The first country in Europe where Paul preached the gospel, in obedience to the vision of a man of Macedonia, saying "come over and help us." The Haemus (Balkan) range, separating it from Maesia, is on its N.; the Pindus, separating it from Epirus, on the W.; the Cambunian hills S. separating Macedonia from Thessaly; Thrace and the Aegean sea E. There are two great plains, one watered by the Axius entering the sea near Thessalonica, the other by the Strymon which passes near Philippi and empties itself below Amphipolis. Between lies Mount Athos, across the neck of which Paul often travelled with his companions. Philip (from whom Philippi is named) and Alexander were its most famous kings. When Rome conquered it from Perseus, Aemilius Paulus after the battle of Pydna divided it into Macedonia Prima, Secunda, Tertia, and Quarta. Macedonia Prima, the region E. of the Strymon, had Amphipolis as its capital, Macedonia Secunda, the region between the Strymon and Axius, had Thessalonica. Macedonia Tertia, from the Axius to the Peneus, had Pella.
Macedonia Quarta, the remainder, had Pelagonia. In New Testament times the whole of Macedonia, Thessaly, and a district along the Adriatic, was made one province under a proconsul at Thessalonica the capital. The great Ignatian Road joined Philippi and Thessalonica, and led toward Illyricum (Romans 15:19). Philippi had supplanted Amphipolis in importance. Mention of Macedonia in this wide sense occurs Acts 16:9-12; Acts 18:5; Acts 19:21-22; Acts 19:29; Acts 20:1-3; Acts 27:2; Romans 15:26; 1 Corinthians 16:5; 2 Corinthians 1:16; 2 Corinthians 2:13; 2 Corinthians 7:5; 2 Corinthians 8:1; 2 Corinthians 9:2; 2 Corinthians 9:4; 2 Corinthians 11:9; Philemon 4:15; 1 Thessalonians 1:7-8; 1 Thessalonians 4:10; 1 Timothy 1:3 (which last passage proves Paul accomplished the wish expressed in his first imprisonment, Philemon 2:24). Achaia S., Illyricum N.W., and Macedonia comprehended the whole region between the Danube and the southernmost point of the Peloponnese.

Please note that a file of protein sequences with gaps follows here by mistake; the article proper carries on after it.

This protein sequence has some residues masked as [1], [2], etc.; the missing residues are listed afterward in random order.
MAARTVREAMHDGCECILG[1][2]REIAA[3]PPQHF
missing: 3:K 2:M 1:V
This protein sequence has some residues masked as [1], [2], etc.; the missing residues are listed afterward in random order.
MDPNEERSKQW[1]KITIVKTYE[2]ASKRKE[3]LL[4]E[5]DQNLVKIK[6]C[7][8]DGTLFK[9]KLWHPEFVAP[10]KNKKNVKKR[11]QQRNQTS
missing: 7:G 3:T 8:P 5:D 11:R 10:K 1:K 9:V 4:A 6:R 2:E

The Macedonian Christians are highly commended; the Bereans for their readiness in receiving the word, and withal diligence in testing the preached word by the written word (Acts 17:11); the Thessalonians for their "work of faith, labor of love, and patience of hope in our Lord Jesus," so that they were "examples" to all others (1 Thessalonians 1:3; 1 Thessalonians 1:7); the Philippians for their liberal contributions to Paul's sustenance (Philemon 4:10; Philemon 4:14-19; 2 Corinthians 9:2; 2 Corinthians 11:9). Lydia was the first European convert, and women were Paul's first congregation (Acts 16:13-14); so the female element is prominent at Philippi in the epistle to the Philippians as working for Christ (Philemon 4:2-3). How Christianity, starting from that beginning, has since elevated woman socially throughout Europe!
Fausset, Andrew Robert M.A., D.D., "Definition for 'macedonia' Fausset's Bible Dictionary".